Many people complain that they'd become more observant but their spouse is holding them back.  People may sincerely believe that their spouse is placing obstacles in their way.  Yet here it would be helpful to recognize that there are many mitzvot that can be done without your spouse’s assistance -- starting with saying blessings, praying, putting on tefillin. 

When you are working on your marriage (basic step one), when you have used the tools from Torah to strengthen your character and enhance your marriage (step two) and when you have mastered the list (and it’s a long one) of mitzvot you can do without your spouse (step three), then we can discuss how to grow further in the challenging circumstances of your particular home!

It's true that it's easier if the wife is the more observant one since, generally speaking, she's primarily running the home. Shabbos and keeping kosher are taken care of. But I’ve seen it happen the other way around as well.  It may require a little more effort on the man’s side, but if your wife is focused on your happiness, if Jewish observance is presented in terms of love and not coercion, it can work.  I know men who do the shopping and cooking to ensure that their home is a kosher one and I think those wives think they have a very good deal!

With Patience and Love

It is crucial to present Jewish observance and your new-found relationship with God and Torah in a loving way.  Sometimes a newcomer’s enthusiasm and zeal overwhelm the other party.  Sometimes we mistakenly try to impose our views on others instead of gently and patiently explaining them.  Needless to say this is not an effective strategy.

One frequent concern about a home in which parents have differing levels of observance is how it will affect the children.  This is of course a legitimate worry to which there are two answers and no guarantees (there are no guarantees when both parents are fully committed either).

How we behave -- and the character we exhibit -- demonstrates whether or not we are truly on a journey toward spiritual growth.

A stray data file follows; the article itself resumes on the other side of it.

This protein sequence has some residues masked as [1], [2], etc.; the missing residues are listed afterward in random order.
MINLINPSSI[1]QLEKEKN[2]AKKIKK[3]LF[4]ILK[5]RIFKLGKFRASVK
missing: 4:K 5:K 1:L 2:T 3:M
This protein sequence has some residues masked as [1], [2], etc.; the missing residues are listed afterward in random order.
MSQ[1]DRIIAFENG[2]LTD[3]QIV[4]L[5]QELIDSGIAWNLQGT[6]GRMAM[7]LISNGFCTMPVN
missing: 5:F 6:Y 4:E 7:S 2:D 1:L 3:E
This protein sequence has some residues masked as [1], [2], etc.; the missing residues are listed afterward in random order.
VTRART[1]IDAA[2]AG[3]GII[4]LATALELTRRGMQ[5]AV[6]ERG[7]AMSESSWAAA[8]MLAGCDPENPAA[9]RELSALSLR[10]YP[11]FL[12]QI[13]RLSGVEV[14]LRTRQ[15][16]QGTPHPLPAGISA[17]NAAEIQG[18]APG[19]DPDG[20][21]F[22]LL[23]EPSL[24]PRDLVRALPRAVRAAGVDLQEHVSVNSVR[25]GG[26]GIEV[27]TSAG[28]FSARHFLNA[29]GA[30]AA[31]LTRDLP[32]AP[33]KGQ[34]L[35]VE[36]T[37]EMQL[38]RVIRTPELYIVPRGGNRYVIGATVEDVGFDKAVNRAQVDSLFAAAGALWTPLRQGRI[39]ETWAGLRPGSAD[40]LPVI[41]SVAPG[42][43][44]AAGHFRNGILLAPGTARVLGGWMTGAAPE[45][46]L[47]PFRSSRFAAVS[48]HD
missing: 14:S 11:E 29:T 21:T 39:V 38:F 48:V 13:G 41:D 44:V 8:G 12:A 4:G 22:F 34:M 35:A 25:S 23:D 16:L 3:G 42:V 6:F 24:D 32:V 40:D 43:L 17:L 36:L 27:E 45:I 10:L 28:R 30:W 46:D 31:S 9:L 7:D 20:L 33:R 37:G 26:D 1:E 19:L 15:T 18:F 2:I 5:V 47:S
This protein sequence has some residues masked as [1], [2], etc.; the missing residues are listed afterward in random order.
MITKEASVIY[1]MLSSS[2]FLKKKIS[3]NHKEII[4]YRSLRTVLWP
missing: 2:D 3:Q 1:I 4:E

The first point to recognize is that the most fundamental lesson your children will learn about marriage and the Torah’s impact on it will be reflected in how you treat each other.  If you show your children that you love and respect each other, that behavior will leave a permanent impact that will ultimately bring them closer to Judaism. Conversely, if you constantly yell at your spouse and berate them for their lack of observance, the end result should be obvious -- and not good.

The final and perhaps most important point of all is that you need to trust in the Almighty.  Everything is in His hands.  If you make your best, most patient, most understanding, most loving effort you can with your spouse and your children, He will take care of the rest. 

We may not know why we each face our particular challenges -- why wealth is someone else’s challenge and poverty another’s, why someone enjoys perfect health and another suffers.  Likewise we don’t why that other couple seems to have grown at the same pace while we seem to struggle. And we have no control over it.  All we can control is our behavior. 

How we behave – and the character we exhibit -- demonstrates whether or not we are truly on a journey toward spiritual growth. Our personal example will have the deepest impact of all on our life partner.

January 9, 2010

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Visitor Comments: 37

(35) Anonymous, October 29, 2017 7:46 AM

I'm in a similar situation